Final tournament winner reports for the 2016 US Go Congress are now available online. Reported tournaments include the US Open, US Open Masters Division, NAMT and Evening League, as well as the Senior Cup, Women’s Tournament, Lightning Tournament, Die Hard, Redmond Cup, Under 16 Girls’ Championship, and Adult/Youth Pair Go. Note that these are winner report, not crosstabs. Click here for the US Open crosstab and the US Open Masters Division crosstab. If you’d like your sgf game record(s) added to the crosstab, send to us at email@example.com
photo: 2016 US Open; photo by Chris Garlock
Saturday August 27, 2016
SmartGo’s Anders Kierulf recently published a nice post-Go Congress blog post. In it you’ll find out why Kierulf will be bringing a a 9.7″ iPad to the next Congress instead of his 12.9″ iPad Pro, gives shout-outs to Brady Daniels for making a good case about why you should come to the next Go Congress and Kevin Hwang’s Go Talk about “What did you like most about the Go Congress?” both of which he says “clearly show that people are a main feature of the annual Go Congress.” Kierulf also reports that he just launched a new app for Othello, “a game that go is often confused with.” SmartOthello is written in Swift, Apple’s new programming language, “and is the first step in a redesign of my go apps,” Kierulf tells the E-Journal. “Most of the E-Journal readers are probably not interested in Othello/Reversi, but many might be interested to see the direction of the SmartGo apps.”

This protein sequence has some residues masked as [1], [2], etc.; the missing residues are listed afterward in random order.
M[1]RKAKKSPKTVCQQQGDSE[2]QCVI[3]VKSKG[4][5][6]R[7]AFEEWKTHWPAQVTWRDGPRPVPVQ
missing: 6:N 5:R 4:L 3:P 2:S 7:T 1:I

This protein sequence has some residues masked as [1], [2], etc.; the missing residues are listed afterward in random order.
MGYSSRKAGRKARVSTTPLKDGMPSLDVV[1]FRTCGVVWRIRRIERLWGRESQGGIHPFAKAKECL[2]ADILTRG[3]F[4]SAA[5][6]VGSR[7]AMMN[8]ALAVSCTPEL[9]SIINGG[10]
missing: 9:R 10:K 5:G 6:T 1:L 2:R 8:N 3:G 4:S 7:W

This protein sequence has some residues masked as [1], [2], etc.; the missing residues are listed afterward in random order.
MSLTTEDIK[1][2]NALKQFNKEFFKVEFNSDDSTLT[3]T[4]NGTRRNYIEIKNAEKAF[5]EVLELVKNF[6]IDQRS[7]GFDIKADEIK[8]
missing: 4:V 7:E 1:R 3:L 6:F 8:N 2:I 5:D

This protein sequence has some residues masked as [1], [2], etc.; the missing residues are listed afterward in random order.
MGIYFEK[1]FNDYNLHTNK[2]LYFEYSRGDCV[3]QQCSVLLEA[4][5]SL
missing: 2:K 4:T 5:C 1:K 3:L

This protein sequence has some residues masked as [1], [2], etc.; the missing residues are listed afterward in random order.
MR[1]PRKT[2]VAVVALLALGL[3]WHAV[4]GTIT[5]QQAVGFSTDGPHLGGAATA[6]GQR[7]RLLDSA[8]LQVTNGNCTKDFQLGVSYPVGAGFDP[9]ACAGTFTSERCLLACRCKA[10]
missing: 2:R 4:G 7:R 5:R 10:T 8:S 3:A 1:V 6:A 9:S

photo: Kierulf at the 2016 US Go Congress with Yasuko Imamura, a go instructor and SmartGo user from Kyoto
US Go Congress: “AlphaGo Insider” Posted; Go Talk with AlphaGo’s Lucas; Landman’s Slides; Thankful Senior; The First 21st Century Go Congress? Keith Arnold Makes His Case
Thursday August 11, 2016
“AlphaGo Insider” Posted: Video of the 2016 USGC Computer Go special session on August 4, 2016, presented by Google DeepMind’s Aja Huang 7d and European Champion Fan Hui 2p. Also just posted: “The Number of Possible Go Positions”, presented by John Tromp.
Go Talk with AlphaGo’s Lucas Baker: In his latest Go Talk, Kevin Hwang talks about Alpha Go with Lucas Baker, a member of the Deepmind team; click here for the video.